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Being yourself at work is something that LGBTQ+ people continue to wrestle with. As part of our Out at Work series, Vada Magazine meets Hable’s PR and Communications Manager, Rosie Hall.
Rosie Hall was coming to the end of secondary school and dreading it. She’d submitted her UCAS application to study at university and was even in the process of looking for accommodation, when she found herself questioning if this was the right path for her. “At the time, I really felt like there wasn’t anything I loved enough to justify that commitment,” says Hall. “Both because of the length of time and the financial side of things. I also felt like my school was kind of pressuring me down that avenue.”
During her search for other options, an apprenticeship in marketing, located closer to home, caught her eye. The idea of earning whilst studying, tempted her. “The job description seemed to contain multiple things I enjoyed,” explains Hall. “Writing, social media, making things look pretty… It just fit.” That was ten years ago, and she now can’t imagine herself doing anything else.
Reflecting on her career to date, Hall tells me that she feels lucky to have had such a varied career. Having worked mostly in the B2B technology space, she has also worked in the third sector, for organisations of various sizes. It’s certainly been a learning curve: from working at a company out of an industrial estate in Luton, through to global behemoths.
However, it would be a LinkedIn message asking her if she was “in the job market” one day, that would change things. Admittedly, Hall was not looking to leave her job at the time, yet she says the message intrigued her. “We had a few conversations and I just felt like his company, Hable, would be a great fit,” she recalls of the message from Founder and CEO, Mark Reynolds. “I was inspired by Mark’s vision and equally impressed with the culture of the company. Hable prioritise employee wellbeing and are dedicated to ensuring diversity and inclusion are core to the business.” For Hall, it felt like a no-brainer and Hable is where she still works today, as their communications manager.
Whilst Hall now works for an organisation that values diversity and inclusion, her experiences of being herself in the workplace haven’t always been positive. Her first job came straight after school, at a time when Hall was juggling stepping into the world of work alongside coming to terms with being gay. In fact, she says one of the first questions she was asked by a colleague was if she had a boyfriend. “I had only just admitted to myself that I was gay and being faced by this question so soon into my career just sent me into panic mode,” recalls Hall. “It almost felt like I was moving from one closeted situation to another.”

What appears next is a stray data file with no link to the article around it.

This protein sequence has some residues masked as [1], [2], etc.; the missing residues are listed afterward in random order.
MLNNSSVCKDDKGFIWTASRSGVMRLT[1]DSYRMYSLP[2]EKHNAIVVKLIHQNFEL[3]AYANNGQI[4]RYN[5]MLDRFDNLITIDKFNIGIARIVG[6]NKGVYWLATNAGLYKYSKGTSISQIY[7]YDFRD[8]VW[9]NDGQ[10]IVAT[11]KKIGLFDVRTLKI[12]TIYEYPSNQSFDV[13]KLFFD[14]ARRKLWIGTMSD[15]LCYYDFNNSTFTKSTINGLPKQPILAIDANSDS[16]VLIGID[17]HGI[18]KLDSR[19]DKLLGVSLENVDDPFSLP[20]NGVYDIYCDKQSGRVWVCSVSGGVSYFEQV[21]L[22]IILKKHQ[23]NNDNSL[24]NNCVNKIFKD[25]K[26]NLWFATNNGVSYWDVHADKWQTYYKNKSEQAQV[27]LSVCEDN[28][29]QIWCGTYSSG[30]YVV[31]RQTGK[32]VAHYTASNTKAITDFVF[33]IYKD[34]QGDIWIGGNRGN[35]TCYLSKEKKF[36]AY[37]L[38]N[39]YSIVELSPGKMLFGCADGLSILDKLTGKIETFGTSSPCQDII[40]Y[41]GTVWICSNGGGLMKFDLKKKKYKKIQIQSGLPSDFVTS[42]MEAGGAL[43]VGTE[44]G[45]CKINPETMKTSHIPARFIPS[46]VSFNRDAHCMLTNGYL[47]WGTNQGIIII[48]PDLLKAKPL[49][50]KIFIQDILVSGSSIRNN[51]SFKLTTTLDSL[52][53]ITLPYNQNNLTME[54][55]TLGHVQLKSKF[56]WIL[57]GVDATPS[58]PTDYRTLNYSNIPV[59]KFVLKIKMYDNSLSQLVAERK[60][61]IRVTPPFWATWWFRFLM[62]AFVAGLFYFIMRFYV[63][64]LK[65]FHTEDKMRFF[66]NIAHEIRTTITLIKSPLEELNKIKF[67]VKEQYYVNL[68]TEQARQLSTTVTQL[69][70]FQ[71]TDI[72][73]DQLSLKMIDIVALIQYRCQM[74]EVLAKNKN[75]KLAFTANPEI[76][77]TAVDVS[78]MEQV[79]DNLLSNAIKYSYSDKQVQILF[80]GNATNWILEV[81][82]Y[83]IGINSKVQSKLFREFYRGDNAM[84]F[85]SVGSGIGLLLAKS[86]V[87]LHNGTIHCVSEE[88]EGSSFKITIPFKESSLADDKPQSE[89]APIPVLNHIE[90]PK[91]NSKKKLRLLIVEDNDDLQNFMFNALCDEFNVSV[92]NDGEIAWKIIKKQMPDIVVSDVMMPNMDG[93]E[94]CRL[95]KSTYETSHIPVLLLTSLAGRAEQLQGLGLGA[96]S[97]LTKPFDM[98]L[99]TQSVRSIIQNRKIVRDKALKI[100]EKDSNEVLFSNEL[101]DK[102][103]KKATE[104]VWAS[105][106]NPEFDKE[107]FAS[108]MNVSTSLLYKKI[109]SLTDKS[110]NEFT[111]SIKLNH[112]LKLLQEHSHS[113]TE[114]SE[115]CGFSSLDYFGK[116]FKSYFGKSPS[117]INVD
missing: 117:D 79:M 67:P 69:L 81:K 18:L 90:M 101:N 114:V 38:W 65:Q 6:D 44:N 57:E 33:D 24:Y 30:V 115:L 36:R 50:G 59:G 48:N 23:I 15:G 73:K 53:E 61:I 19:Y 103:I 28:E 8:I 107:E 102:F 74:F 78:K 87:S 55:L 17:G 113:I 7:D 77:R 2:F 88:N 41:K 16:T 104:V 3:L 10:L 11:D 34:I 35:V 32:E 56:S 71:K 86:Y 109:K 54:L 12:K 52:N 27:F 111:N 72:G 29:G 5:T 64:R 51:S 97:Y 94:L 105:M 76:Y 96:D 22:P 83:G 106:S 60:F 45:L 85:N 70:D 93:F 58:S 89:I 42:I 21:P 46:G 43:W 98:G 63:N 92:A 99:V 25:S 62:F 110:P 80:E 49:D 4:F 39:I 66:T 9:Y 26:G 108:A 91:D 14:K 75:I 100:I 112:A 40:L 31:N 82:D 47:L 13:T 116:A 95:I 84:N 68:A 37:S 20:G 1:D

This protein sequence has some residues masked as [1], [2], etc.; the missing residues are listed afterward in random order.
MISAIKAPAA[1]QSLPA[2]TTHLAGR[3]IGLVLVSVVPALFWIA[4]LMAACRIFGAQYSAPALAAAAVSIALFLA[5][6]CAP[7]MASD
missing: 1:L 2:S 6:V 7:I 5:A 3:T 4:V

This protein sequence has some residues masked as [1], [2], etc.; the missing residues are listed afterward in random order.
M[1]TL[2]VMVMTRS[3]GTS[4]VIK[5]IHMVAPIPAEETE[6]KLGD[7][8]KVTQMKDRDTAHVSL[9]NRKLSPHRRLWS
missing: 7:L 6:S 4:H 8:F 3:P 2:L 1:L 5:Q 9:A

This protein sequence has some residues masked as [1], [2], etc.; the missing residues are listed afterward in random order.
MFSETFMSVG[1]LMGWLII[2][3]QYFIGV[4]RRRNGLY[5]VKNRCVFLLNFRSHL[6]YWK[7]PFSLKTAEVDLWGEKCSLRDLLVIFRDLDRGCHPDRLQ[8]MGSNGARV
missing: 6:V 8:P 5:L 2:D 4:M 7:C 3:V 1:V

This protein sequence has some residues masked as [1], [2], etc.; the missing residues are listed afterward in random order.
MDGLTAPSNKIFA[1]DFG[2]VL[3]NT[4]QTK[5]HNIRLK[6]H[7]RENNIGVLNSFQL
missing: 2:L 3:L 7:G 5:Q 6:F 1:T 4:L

Due to the small size of the company, Hall tells me she didn’t feel able to come out during her three years there. Away from the office, she came out to friends and family, and embarked on her first relationship. “I felt quite trapped,” Halls says of that time, looking back now. “And guilty that I wasn’t being totally honest with the friends I’d made at work. It was definitely affecting my performance too. It was probably the first time I recognised the impact that being closeted can have on your mental health.”
By the time Hall started her second job, aged 21, she felt herself leave behind her awkward teenage years and gain a sense of self. The colleagues she worked with became like family, with Hall feeling able to be open with them about her sexuality. “‘Do you have a boyfriend?,’ they’d ask. ‘Actually no, my girlfriend and I just broke up,’ and that would be it,” she recalls. “I quickly learnt you can be open and out at work, and people sort of just get on with it. For the most part.”
Since then, she has been in a relationship with a woman, who is soon-to-be Hall’s wife. “Since meeting her I don’t think I’ve ever lied about my sexuality at work,” says Hall. “Because you get to a point when you realise, actually, if they have a problem with it, that says more about them than about me.”
She credits working with people who have embraced her sexuality, rather than discriminated against her for it, and says she is lucky to have worked for organisations that are inclusive. “I never thought I’d be in a position where I’m out at work,” she admits. “Never mind my colleagues being actively excited about the fact I’m about to marry a woman! Life comes at you fast!”
For other LGBTQ+ professionals who might be thinking about coming at in their workplace, Hall says the key is to pace yourself. “Don’t rush yourself out of the closet, and definitely don’t come out if you don’t think you’ll be safe. Find your community, find your people, and they will have your back.”